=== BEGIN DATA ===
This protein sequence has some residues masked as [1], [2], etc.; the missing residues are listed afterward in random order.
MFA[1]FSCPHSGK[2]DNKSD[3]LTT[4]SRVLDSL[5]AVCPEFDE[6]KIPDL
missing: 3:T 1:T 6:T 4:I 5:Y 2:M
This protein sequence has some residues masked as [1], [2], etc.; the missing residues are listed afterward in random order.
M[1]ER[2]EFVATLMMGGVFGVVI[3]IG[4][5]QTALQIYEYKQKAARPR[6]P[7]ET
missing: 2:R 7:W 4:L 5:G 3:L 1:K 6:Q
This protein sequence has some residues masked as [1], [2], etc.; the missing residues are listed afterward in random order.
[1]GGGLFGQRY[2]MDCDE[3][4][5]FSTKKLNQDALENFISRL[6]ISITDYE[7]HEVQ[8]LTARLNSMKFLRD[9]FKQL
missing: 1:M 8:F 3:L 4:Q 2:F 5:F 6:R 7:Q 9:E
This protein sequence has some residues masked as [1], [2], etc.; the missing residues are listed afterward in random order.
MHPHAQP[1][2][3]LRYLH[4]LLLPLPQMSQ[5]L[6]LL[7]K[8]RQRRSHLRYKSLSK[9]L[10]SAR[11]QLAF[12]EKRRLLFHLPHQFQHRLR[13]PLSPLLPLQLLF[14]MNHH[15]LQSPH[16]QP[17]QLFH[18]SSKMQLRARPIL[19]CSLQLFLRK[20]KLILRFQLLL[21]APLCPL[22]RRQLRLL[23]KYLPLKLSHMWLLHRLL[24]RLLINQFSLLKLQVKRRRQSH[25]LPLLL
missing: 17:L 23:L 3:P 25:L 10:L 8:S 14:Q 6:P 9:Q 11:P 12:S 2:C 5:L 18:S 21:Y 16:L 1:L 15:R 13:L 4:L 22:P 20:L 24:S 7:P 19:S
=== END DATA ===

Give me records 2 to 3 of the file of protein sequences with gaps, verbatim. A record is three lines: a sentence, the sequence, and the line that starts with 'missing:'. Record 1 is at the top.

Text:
This protein sequence has some residues masked as [1], [2], etc.; the missing residues are listed afterward in random order.
M[1]ER[2]EFVATLMMGGVFGVVI[3]IG[4][5]QTALQIYEYKQKAARPR[6]P[7]ET
missing: 2:R 7:W 4:L 5:G 3:L 1:K 6:Q
This protein sequence has some residues masked as [1], [2], etc.; the missing residues are listed afterward in random order.
[1]GGGLFGQRY[2]MDCDE[3][4][5]FSTKKLNQDALENFISRL[6]ISITDYE[7]HEVQ[8]LTARLNSMKFLRD[9]FKQL
missing: 1:M 8:F 3:L 4:Q 2:F 5:F 6:R 7:Q 9:E